A couple of months ago I put on my very first batch of home made preserved lemons. I did a deal with my parents. They supplied the homegrown organic lemons and two big jars, and I’d do the hard work of slicing, juicing, salting and storing – we’d end up with a big jar of the finished product each.
Well, as it turns out they are as delicious as any I’ve ever bought and well worth the two month wait. I followed the Poh’s Kitchen recipe but I left my lemons in halves split down the middle (as if quartered) but still attached by the rind. I stuffed the salt into the split.
Preserved lemons are often associated with Moroccan cooking, in particular tagines. But they also have been used in parts of Asia. When I was teaching Traditional Chinese Medicine (TCM) dietetics class last semester our very traditional Chinese text mentioned the preserved lemon. This salty and sour delicacy was said to be useful for “vomiting and loss of appetite or threatened abortion.” Which makes it a good food for relieving morning sickness. In fact, many women find that lemon or lime juice added to water does ease nausea associated with pregnancy. As for preventing miscarriage, well there are no clinical trials to back up this claim (and if you suspected that your pregnancy was at risk I’d be recommending a medical check up). But this traditional use relates to the the sour flavour which has an astringent, constricting quality and the salty flavour which benefits the Kidneys (the organ in TCM responsible for reproduction and birth, among many other functions). Another text recommends them for Phlegm-Heat disorders including bronchitis and sinusitis and Liver Qi stagnation (if you don’t know what that is click here).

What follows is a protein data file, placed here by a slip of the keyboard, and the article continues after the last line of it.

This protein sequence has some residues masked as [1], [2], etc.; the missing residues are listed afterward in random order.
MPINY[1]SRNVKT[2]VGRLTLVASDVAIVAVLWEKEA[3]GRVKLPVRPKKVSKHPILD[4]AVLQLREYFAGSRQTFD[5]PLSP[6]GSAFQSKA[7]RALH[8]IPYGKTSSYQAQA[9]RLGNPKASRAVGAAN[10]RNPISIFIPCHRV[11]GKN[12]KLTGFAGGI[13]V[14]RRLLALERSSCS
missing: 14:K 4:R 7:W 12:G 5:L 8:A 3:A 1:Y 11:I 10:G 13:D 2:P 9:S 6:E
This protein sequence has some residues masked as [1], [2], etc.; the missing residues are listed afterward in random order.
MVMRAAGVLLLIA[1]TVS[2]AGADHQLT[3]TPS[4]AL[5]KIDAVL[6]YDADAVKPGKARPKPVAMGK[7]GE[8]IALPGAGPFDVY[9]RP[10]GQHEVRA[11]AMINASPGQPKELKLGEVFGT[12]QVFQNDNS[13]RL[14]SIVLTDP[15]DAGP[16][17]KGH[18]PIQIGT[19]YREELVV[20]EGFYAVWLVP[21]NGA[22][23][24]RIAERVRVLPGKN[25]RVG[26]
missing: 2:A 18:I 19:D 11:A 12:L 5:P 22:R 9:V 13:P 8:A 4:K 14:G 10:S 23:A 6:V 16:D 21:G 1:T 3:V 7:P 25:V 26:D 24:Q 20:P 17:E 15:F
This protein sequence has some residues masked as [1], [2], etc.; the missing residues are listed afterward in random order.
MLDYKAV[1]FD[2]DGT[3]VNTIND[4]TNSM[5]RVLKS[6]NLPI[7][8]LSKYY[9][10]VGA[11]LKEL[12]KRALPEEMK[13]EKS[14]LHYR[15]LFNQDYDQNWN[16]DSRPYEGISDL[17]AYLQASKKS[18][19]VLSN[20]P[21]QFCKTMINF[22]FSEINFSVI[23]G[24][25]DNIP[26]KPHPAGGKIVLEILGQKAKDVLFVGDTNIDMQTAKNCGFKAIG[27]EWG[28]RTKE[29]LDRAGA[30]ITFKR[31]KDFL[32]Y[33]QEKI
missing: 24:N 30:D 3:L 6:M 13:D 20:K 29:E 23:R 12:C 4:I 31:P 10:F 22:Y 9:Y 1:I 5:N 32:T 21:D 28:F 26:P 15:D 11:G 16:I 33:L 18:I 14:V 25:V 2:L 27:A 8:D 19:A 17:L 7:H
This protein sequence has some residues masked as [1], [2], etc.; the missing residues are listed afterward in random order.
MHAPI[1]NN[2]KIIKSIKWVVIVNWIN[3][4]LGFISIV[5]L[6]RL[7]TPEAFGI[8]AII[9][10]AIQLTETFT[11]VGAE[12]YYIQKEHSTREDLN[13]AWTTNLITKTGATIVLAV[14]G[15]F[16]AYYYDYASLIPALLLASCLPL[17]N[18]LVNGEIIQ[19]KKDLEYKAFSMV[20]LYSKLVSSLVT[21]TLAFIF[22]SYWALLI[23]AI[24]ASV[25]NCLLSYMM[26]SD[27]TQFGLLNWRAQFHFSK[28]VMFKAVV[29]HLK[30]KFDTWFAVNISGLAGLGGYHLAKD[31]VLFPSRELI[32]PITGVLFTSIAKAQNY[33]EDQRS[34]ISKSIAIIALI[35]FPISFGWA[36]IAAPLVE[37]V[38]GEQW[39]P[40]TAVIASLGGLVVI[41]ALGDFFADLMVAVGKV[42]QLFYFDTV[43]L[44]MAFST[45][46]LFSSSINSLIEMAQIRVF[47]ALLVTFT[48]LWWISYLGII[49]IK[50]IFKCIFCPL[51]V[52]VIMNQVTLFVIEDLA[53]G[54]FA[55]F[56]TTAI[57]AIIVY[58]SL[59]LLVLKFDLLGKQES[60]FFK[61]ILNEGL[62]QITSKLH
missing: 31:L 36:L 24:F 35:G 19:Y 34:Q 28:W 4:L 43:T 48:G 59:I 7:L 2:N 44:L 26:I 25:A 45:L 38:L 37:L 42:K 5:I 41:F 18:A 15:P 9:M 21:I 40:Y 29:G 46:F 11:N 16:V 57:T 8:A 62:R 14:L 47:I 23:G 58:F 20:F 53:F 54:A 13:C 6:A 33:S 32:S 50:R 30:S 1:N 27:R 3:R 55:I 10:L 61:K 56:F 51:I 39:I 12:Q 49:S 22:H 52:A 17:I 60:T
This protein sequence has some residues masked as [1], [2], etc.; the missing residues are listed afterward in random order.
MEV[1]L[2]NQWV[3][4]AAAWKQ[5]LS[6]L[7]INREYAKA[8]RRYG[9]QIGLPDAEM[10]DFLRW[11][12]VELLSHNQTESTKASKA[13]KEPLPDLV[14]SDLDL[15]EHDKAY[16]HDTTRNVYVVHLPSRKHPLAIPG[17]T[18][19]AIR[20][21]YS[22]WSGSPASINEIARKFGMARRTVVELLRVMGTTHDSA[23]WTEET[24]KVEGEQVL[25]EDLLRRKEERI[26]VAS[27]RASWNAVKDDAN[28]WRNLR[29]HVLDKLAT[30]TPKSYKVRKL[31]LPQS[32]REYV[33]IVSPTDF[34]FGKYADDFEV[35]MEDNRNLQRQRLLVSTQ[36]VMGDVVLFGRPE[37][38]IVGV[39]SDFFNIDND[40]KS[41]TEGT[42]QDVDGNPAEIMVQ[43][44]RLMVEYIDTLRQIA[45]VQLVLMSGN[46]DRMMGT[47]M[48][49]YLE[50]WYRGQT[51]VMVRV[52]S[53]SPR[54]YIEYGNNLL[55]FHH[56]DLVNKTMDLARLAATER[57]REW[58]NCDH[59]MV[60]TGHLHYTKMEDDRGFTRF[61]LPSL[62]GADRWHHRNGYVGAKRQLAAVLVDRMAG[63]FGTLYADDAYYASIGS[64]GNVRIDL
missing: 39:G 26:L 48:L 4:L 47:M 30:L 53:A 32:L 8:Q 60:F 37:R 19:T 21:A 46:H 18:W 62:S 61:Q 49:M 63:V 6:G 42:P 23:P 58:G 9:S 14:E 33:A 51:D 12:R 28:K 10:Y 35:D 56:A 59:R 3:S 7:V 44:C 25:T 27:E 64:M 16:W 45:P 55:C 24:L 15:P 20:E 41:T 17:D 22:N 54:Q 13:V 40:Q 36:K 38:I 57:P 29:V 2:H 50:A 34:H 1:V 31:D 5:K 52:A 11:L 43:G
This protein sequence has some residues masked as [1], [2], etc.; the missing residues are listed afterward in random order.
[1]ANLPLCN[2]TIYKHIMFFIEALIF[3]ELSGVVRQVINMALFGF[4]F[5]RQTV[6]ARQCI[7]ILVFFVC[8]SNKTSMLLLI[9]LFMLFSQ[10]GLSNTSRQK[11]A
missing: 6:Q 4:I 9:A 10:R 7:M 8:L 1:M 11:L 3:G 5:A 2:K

The other interesting thing about Chinese preserved lemons is that they are said to be a specialty of around the city of Nanning in Guangxi province, China. It was in this region that I completed my acupuncture internship at several teaching hospitals. The Zhuang people, an ethnic minority, used preserved lemons in their congee (Chinese rice porridge). Their preserved lemons are stored for far longer (eg. years) and look quite different. Here’s some more information and a recipe. Interestingly, during my studies in Nanning I also learned some traditional medicine techniques of the Zhuang people.
I think they are simply delicious. If you want some recipes that feature preserved lemons as an ingredient, click here.
To book an appointment at the clinic or further information on Chinese Medicine contact Dr Sarah George (Acupuncture). Sarah is a practitioner of acupuncture (AHPRA registered), massage therapy and natural health.